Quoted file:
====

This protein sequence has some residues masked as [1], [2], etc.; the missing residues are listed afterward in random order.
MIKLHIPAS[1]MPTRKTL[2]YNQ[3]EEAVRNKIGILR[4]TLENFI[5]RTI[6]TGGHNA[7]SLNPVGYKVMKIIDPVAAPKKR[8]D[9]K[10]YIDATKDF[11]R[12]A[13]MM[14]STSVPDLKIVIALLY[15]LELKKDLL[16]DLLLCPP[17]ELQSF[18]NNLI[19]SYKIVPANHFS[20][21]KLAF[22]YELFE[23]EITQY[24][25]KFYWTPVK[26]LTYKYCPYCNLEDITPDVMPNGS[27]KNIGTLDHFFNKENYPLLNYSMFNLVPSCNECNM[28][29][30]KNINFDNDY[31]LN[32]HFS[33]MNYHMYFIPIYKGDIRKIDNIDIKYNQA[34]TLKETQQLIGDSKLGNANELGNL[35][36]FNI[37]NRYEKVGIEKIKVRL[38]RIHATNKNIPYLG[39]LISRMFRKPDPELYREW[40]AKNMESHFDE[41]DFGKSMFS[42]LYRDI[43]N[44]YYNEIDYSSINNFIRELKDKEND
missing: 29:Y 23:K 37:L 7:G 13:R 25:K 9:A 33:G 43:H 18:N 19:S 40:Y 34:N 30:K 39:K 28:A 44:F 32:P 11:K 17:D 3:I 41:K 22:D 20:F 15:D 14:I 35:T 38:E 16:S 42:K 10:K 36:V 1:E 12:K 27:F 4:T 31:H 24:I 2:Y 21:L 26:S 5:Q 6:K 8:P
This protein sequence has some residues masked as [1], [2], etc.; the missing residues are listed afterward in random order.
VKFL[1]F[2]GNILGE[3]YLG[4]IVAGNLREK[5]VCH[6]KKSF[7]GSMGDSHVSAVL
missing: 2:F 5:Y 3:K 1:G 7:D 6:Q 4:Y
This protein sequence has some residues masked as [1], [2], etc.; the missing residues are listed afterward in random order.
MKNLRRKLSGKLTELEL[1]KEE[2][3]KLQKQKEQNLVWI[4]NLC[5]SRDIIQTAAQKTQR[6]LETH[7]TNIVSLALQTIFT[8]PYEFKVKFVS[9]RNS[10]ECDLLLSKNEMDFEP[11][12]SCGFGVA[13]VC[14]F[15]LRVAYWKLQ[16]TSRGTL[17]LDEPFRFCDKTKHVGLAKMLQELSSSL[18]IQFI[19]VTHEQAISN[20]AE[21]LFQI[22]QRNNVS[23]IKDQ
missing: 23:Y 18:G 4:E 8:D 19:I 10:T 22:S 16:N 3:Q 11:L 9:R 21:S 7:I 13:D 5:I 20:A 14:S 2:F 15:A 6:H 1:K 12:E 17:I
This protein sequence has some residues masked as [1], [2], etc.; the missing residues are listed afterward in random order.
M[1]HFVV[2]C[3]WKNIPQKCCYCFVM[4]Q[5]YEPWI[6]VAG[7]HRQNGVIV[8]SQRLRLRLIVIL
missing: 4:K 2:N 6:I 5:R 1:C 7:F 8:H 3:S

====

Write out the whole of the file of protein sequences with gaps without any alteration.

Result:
This protein sequence has some residues masked as [1], [2], etc.; the missing residues are listed afterward in random order.
MIKLHIPAS[1]MPTRKTL[2]YNQ[3]EEAVRNKIGILR[4]TLENFI[5]RTI[6]TGGHNA[7]SLNPVGYKVMKIIDPVAAPKKR[8]D[9]K[10]YIDATKDF[11]R[12]A[13]MM[14]STSVPDLKIVIALLY[15]LELKKDLL[16]DLLLCPP[17]ELQSF[18]NNLI[19]SYKIVPANHFS[20][21]KLAF[22]YELFE[23]EITQY[24][25]KFYWTPVK[26]LTYKYCPYCNLEDITPDVMPNGS[27]KNIGTLDHFFNKENYPLLNYSMFNLVPSCNECNM[28][29][30]KNINFDNDY[31]LN[32]HFS[33]MNYHMYFIPIYKGDIRKIDNIDIKYNQA[34]TLKETQQLIGDSKLGNANELGNL[35][36]FNI[37]NRYEKVGIEKIKVRL[38]RIHATNKNIPYLG[39]LISRMFRKPDPELYREW[40]AKNMESHFDE[41]DFGKSMFS[42]LYRDI[43]N[44]YYNEIDYSSINNFIRELKDKEND
missing: 29:Y 23:K 37:L 7:G 13:R 25:K 9:A 33:G 43:H 18:N 19:S 40:Y 34:N 30:K 39:K 28:A 44:F 32:P 11:K 17:D 3:I 41:K 22:D 20:F 15:D 14:I 35:T 38:E 16:S 42:K 10:K 36:V 1:E 12:K 27:F 4:T 31:H 24:I 2:Y 21:L 26:S 5:Q 6:K 8:P
This protein sequence has some residues masked as [1], [2], etc.; the missing residues are listed afterward in random order.
VKFL[1]F[2]GNILGE[3]YLG[4]IVAGNLREK[5]VCH[6]KKSF[7]GSMGDSHVSAVL
missing: 2:F 5:Y 3:K 1:G 7:D 6:Q 4:Y
This protein sequence has some residues masked as [1], [2], etc.; the missing residues are listed afterward in random order.
MKNLRRKLSGKLTELEL[1]KEE[2][3]KLQKQKEQNLVWI[4]NLC[5]SRDIIQTAAQKTQR[6]LETH[7]TNIVSLALQTIFT[8]PYEFKVKFVS[9]RNS[10]ECDLLLSKNEMDFEP[11][12]SCGFGVA[13]VC[14]F[15]LRVAYWKLQ[16]TSRGTL[17]LDEPFRFCDKTKHVGLAKMLQELSSSL[18]IQFI[19]VTHEQAISN[20]AE[21]LFQI[22]QRNNVS[23]IKDQ
missing: 23:Y 18:G 4:E 8:D 19:I 10:T 22:S 16:N 3:Q 11:L 9:R 21:S 7:I 13:D 5:I 20:A 14:S 2:F 15:A 6:H 1:K 12:E 17:I
This protein sequence has some residues masked as [1], [2], etc.; the missing residues are listed afterward in random order.
M[1]HFVV[2]C[3]WKNIPQKCCYCFVM[4]Q[5]YEPWI[6]VAG[7]HRQNGVIV[8]SQRLRLRLIVIL
missing: 4:K 2:N 6:I 5:R 1:C 7:F 8:H 3:S